The densely populated coastline, fisheries, extensive tourism and maritime traffic, including the riverine inputs, have contributed to a continuous increase in marine litter over past decades (e.g. Santos, Friedrich and Barretto; Galgani et al. 2014; Rech et al. 2014; Unger and Harrison 2016). According to the International Coastal Cleanup Report (Ocean Conservancy 2017), cigarette butts are the most common item found at sea (see also Munari et al. 2016), but plastics, especially fragmented consumer products, make up by far the biggest type of marine litter (UNEP, 2019).
With the Regional Plan on Marine Litter Management in the Mediterranean (the Plan), the UNEP Mediterranean Action Plan (MAP) was the first Regional Seas Programme and Convention to develop legally binding measures to prevent and reduce the adverse effects of marine litter on marine and coastal environments. Adopted in 2013, the entry into force of the Plan coincided with the update of national action plans of the Mediterranean countries to combat pollution from land-based sources and activities.
The Plan involves some key principles on pollution control and prevention, including the integration of marine litter management into solid waste management and the reduction of litter through a focus on promoting sustainable consumption and production practices. A key component of the Plan is collaboration with the private sector to reduce plastic consumption.
The Plan provides a legally binding set of actions and timelines to reduce marine litter in the Mediterranean. The targets set for 2017 have been largely achieved, as many were conditional with “explore and implement to the extent possible”. However, many of the aims have passed the explore stage to implementation.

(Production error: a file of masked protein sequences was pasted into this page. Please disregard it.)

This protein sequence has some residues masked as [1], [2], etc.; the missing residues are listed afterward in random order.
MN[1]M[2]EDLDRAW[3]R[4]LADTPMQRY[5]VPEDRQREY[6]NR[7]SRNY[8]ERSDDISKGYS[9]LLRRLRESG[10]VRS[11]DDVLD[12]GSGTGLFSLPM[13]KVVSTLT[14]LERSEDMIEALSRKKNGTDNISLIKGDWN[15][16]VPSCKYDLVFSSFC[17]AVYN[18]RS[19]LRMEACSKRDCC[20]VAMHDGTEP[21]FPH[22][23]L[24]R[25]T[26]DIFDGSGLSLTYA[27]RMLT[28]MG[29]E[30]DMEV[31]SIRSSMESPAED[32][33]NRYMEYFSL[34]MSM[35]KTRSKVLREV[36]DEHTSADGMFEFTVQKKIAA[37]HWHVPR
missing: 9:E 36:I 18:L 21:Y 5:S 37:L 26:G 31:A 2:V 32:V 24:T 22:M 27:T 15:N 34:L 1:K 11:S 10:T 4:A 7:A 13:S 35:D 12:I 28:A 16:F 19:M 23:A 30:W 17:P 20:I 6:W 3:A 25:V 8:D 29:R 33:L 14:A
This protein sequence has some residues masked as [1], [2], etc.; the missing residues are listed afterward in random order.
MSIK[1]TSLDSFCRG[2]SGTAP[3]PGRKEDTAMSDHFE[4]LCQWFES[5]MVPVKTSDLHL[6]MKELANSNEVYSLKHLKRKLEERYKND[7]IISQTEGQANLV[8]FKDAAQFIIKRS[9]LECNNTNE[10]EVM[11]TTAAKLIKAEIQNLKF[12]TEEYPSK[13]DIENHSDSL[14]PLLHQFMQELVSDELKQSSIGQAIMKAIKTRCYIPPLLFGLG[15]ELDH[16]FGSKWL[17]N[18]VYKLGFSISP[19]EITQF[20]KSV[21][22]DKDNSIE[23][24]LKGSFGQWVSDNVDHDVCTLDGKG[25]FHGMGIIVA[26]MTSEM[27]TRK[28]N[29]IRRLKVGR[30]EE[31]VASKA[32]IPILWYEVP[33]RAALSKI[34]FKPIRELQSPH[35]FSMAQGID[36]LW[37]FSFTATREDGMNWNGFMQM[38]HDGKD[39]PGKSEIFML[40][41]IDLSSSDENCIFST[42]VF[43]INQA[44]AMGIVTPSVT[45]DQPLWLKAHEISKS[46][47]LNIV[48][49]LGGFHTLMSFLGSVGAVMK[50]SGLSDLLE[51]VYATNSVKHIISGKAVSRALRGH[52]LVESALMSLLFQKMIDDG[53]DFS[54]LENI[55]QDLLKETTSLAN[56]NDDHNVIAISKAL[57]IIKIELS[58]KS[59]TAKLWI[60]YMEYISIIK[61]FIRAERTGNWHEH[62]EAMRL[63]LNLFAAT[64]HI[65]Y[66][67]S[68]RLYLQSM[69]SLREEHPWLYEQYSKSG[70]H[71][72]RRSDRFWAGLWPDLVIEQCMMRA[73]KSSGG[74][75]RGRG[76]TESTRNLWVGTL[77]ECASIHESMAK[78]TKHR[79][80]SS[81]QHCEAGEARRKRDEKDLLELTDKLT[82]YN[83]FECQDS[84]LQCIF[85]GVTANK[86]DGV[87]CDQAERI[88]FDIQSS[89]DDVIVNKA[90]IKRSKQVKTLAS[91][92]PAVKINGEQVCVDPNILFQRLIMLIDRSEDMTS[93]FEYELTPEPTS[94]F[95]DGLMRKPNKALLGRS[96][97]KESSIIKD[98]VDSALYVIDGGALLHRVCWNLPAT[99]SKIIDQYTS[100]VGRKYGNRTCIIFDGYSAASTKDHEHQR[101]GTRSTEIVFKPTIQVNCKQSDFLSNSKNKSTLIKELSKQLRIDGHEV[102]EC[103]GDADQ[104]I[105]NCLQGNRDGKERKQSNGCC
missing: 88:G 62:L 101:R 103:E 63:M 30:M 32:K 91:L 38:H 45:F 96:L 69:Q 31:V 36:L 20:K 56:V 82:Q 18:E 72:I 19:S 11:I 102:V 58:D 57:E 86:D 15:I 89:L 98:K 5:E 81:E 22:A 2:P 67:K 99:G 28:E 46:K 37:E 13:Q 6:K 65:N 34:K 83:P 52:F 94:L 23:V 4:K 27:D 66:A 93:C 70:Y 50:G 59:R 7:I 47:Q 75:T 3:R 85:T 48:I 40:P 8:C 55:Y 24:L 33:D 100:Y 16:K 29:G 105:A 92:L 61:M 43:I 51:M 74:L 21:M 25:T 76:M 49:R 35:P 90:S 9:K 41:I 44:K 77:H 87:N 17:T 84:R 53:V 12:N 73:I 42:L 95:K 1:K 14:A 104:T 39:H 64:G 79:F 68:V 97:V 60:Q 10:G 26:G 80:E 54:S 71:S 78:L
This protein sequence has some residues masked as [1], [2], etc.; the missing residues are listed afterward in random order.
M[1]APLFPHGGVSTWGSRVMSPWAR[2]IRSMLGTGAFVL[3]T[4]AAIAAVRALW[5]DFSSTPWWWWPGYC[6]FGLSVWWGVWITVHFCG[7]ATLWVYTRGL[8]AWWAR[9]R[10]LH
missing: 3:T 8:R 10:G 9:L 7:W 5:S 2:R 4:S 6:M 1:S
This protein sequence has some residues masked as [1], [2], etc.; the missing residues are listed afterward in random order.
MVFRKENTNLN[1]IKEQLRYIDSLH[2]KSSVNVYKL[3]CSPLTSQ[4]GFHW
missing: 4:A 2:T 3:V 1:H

Some progress has been made in the use of recycled plastic and in reducing the use of single-use plastic bags. Some Mediterranean countries such as France and Morocco have a total ban on plastic bags. Other countries such as Croatia, Malta and Israel and some municipalities and districts of Spain and Greece have introduced a tax on single-use plastic bags. Tunisia has banned non-biodegradable plastic bags in large chain supermarkets (Legambiente ONLUS 2017).
On the other hand, the fishing sector has lagged in implementing litter reduction strategies. Although guidelines for the litter scheme have been developed, and the majority of Mediterranean fishermen have indicated a willingness to participate, country surveys indicate that vessels do not have bins or bags on board to store litter items. Fishermen continue to discard unwanted fishing gear into the sea. In this regard, a wide range of technologies for marking ownership of fishing gear are available. In fact, Moroccan and EU fisheries laws provide for the marking of both the vessel and the fishing gear carried on board, and the Food and Agriculture Organization of the United Nations adopted the Guidelines on Marking Fishing Gear in 2018 (UNEP, 2019).